BEST supplements for cholesterol: High cholesterol can cause a dangerous accumulation of cholesterol and other deposits on the walls of the arteries. Eating too many foods that contain high amounts of fat increases the level of LDL cholesterol in the blood. There is a way to help counteract the buildup of cholesterol and taking a certain supplement could help.
Cholesterol is a waxy, fatlike substance that the liver produces. Cholesterol is vital for the formation of cell membranes, vitamin D and certain hormones. Particles known as lipoproteins help transport cholesterol through the bloodstream as cholesterol doesn’t dissolve in water and as such can’t travel through the body itself. Having high cholesterol typically doesn’t cause any symptoms. In most cases it only causes emergency events including heart attacks or strokes. For a person worried about their cholesterol, exercise and healthy eating is a sure bet to lower it. Taking a certain supplement is another way that's been proven to help you lower cholesterol levels. What is it?
High cholesterol leads to the formation of plaque in the arteries.
Plaque can narrow arteries so less blood can pass through. The formation of plaque changes the makeup of the arterial lining and this leads to serious complications.
For those looking to lower their levels and reduce their risk of serious complications, considering a cholesterol-lowering supplement could help reduce one’s numbers.
Although few natural products are known to improve cholesterol levels, one in particular might be helpful.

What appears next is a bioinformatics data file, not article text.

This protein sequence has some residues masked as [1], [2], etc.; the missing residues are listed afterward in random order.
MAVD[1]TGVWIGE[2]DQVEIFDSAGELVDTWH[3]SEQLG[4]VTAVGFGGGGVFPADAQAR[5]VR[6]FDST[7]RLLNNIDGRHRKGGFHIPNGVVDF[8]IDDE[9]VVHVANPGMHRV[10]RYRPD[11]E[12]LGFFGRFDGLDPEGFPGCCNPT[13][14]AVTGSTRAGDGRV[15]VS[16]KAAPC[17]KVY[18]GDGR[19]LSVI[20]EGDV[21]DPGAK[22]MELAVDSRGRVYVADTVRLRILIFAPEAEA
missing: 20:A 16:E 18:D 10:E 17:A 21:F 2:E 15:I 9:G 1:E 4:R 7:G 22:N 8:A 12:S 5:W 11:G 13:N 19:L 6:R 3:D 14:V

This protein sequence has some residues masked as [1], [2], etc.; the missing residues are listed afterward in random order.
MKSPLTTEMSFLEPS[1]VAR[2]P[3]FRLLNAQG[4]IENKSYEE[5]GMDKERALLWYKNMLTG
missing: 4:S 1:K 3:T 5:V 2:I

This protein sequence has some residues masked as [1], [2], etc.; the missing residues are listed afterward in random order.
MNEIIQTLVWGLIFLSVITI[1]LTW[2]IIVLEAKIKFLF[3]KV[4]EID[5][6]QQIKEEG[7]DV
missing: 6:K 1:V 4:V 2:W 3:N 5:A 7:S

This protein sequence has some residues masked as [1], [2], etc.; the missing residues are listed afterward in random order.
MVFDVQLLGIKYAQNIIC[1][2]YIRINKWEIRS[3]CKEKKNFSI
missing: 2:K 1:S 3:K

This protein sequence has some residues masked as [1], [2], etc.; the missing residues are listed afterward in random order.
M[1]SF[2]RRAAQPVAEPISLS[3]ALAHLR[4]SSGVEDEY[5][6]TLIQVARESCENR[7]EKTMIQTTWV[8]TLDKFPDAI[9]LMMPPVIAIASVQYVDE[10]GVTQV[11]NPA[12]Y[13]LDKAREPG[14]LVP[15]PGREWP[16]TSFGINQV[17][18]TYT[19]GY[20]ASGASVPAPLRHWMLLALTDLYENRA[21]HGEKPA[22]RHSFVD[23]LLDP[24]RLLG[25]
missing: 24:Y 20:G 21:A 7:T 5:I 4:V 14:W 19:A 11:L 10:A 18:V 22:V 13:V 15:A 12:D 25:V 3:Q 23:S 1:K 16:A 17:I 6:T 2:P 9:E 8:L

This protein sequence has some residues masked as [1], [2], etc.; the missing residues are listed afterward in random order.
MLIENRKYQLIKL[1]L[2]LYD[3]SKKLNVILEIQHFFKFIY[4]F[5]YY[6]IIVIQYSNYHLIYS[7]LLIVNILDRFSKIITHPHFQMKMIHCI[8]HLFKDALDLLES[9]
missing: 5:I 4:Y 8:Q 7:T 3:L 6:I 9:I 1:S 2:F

The healing benefits of green tea have been enjoyed worldwide for centuries and modern science is now catching on to it’s myriad of health benefits.
Research has shown that green tea may treat some medical conditions, including high cholesterol.
Antioxidants help fight cell-damaging free radicals in the body which could help to lower your cholesterol levels.
What the study said?
In a study with The American Journal of Clinical Nutrition, green tea intake and it’s cholesterol lowering abilities was analysed.
Fourteen eligible randomised controlled trials with 1136 subjects were enrolled in the meta-analysis.
The study found that green tea consumption significantly lowered the LDL-cholesterol concentration by 2.19 mg/DL but no effect of HDL cholesterol was observed.
Tea is rich in polyphenols, which are believed to have antioxidant, anti-cancer and anti-bacterial, and anti-viral properties. Green tea has the polyphenol catechin.
Dr David Moran said: "Findings have to be confirmed in larger studies with longer follow-up for green tea's cholesterol-lowering capabilities.
"But for centuries green tea has been thought to have medicinal uses, and shows an apparent therapeutic value."
Sometimes, despite making healthy lifestyle choices and taking supplements and using other cholesterol-lowering products, a person may still need help lowering their cholesterol levels.
If a GP prescribes medication to reduce cholesterol, take it as directed while continuing to focus on a healthy lifestyle.
Be sure to tell your GP if you decide to take a supplement. The supplement you choose might interact with other medications you take.